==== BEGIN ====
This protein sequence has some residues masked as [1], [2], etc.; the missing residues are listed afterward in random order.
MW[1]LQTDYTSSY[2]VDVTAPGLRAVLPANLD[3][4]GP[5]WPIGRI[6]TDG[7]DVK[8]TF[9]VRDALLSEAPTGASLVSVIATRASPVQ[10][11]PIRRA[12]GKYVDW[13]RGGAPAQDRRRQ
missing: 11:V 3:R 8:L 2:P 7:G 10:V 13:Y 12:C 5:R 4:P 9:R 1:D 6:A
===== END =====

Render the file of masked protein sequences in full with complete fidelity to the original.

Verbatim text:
This protein sequence has some residues masked as [1], [2], etc.; the missing residues are listed afterward in random order.
MW[1]LQTDYTSSY[2]VDVTAPGLRAVLPANLD[3][4]GP[5]WPIGRI[6]TDG[7]DVK[8]TF[9]VRDALLSEAPTGASLVSVIATRASPVQ[10][11]PIRRA[12]GKYVDW[13]RGGAPAQDRRRQ
missing: 11:V 3:R 8:L 2:P 7:G 10:V 13:Y 12:C 5:R 4:P 9:R 1:D 6:A